I’m Nancy from the SunnyMoney Zambia office. You last heard from me in December 2015 when I wrote to share news of how my home country was in crisis due to droughts. Your response was incredible and we were able to continue our work selling affordable solar lights in rural areas in those harsh conditions thanks to you.
When I wrote to you, I told you that the price of a candle had doubled because of the drought, which has been terrible for our economy and led to a huge increase in the cost of living. The drought has not relented and the cost of everyday items has now tripled.
Most people here still lack electricity
More than half of my fellow citizens, over 10 million Zambians, live without electricity everyday and because of the government rationing electricity to 12 hours a day, even those in urban areas are faced with the challenge of how to light their homes at night.
Schools suffer the same issues and, once it gets dark, kerosene is a terrible source of light which gives off toxic fumes and creates eye irritation and respiratory illnesses. Burning kerosene also emits carbon dioxide, which contributes to global warming.
Students cannot study without light
So while students in the UK revise for GCSEs and A Levels on their smartphones, tablets and new computers with fast and reliable internet access, students in Zambia sit in the dark, or face the prospect of polluting their homes with toxic fumes from kerosene, which still only provides poor, flickering light. How can they hope to pass exams if they can not see to revise?
Solar lights increase exam pass rates
We have a solution, it’s called the SunnyMoney, or SM100, solar light. It’s a small but reliable light, powered by the sun, which we’re able to sell for just $5 in Malawi, Uganda and Zambia with the support from your donations. We recently sold solar lights to a school which has been cut off from the electricity grid and the pass rate for school children taking exams rose from around 15% to over 60% after they were provided with solar lamps.
Clemance, one of the children at the school who had bought a solar light with help from her parents, explained
“The solar light has helped me study for several hours every evening. I am so happy now I can learn more and have a better chance of passing my exams”.
However, we are struggling to get enough of these great little solar lights into the field to help students like Clemance and their families.
SM100 provides a real solution
The SM100 solar light itself has now been certified as meeting Lighting Global Quality Standards, proving its pedigree as a high quality, durable light, and our manufacturing partners at Yingli Solar are poised to ramp up production, but the main issue we face at SolarAid and SunnyMoney is cash flow. We simply do not have the funds to order enough solar lights to meet the demand in Africa.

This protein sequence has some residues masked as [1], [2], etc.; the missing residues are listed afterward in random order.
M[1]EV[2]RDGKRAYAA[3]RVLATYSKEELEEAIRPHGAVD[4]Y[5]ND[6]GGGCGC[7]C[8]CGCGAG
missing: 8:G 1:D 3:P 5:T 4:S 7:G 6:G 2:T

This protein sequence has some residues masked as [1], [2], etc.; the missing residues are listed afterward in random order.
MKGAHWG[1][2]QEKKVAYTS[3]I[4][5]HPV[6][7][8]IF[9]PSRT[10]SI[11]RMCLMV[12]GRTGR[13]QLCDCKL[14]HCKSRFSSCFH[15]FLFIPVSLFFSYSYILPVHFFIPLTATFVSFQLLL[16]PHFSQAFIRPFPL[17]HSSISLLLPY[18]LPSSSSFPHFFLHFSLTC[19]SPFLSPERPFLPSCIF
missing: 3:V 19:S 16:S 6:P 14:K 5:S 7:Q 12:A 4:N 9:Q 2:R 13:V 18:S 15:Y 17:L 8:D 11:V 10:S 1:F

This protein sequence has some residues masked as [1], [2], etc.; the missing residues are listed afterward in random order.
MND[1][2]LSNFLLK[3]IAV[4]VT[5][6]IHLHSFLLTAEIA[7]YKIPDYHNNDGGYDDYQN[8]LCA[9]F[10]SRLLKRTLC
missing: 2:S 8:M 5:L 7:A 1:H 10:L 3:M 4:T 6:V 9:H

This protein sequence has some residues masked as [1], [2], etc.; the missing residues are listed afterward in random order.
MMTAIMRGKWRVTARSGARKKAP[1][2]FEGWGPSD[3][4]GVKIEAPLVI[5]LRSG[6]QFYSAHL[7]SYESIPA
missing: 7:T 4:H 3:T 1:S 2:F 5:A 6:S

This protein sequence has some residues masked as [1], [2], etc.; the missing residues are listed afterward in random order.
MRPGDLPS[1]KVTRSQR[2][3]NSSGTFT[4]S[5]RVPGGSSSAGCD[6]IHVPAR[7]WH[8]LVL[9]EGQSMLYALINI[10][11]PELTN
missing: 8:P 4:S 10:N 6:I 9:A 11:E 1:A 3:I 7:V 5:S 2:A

94 pence out of every pound we raise goes to getting solar lights into the field, but to continue our award-winning work and to help students like Clemance to pass their exams we need a regular supply of funding. So, if you are able, I would like to ask you to set up a direct debit to help deliver solar lights to people in need.
We need to raise £200,000 to provide an ongoing fund so that we can provide a constant supply of SM100s to Africa and improve the lives of people living without electricity.
Please can you consider increasing your monthly donation? Just £12 will fund the distribution of 3 solar lights every month, providing over three thousand hours of extra study time for African students. Each solar light also averts more than a tonne of CO2 over its lifespan and creates a huge impact to African families in terms of health, financial savings and security.
It would be excellent if you can help.
Thank you for your support.
The following letter from our Chairman, Jeremy Leggett, accompanied Nancy’s letter:
Dear SolarAid Supporters,
I set up SolarAid over ten years ago with the purpose of eradicating the kerosene lamp from Africa. Since then we’ve sold almost 2 million solar lights and helped catalyse the first two solar markets in Africa in Kenya and Tanzania.
Now, armed with our new SM100 solar light, we’re keen to do more faster but, as Nancy explains in her letter, our main issue is cash flow. We need to raise £200,000 to provide an ongoing fund so that we can distribute a constant supply of SM100s to Zambia, Uganda and Malawi to improve the lives of people living without electricity.
SolarAid is currently overdependent on increasingly impossible-to-predict and precarious donations from aid agencies, foundations, and companies. This is a great way to run the gauntlet of death-by-cash-flow. So I am endeavouring to insulate the charity by soliciting as much of a regular and predictable donation stream as I can from individuals and communities.
A donation of just £12 per month will get three solar lights to Africa and help families save £435, providing much needed funds to spend on food and other essentials in a time of famine. I’m not sure there are many social-benefit paybacks as good as the this. So please, could you consider signing up for a regular donation?
I would be forever grateful,
Jeremy Leggett, Founder and Chairman, SolarAid.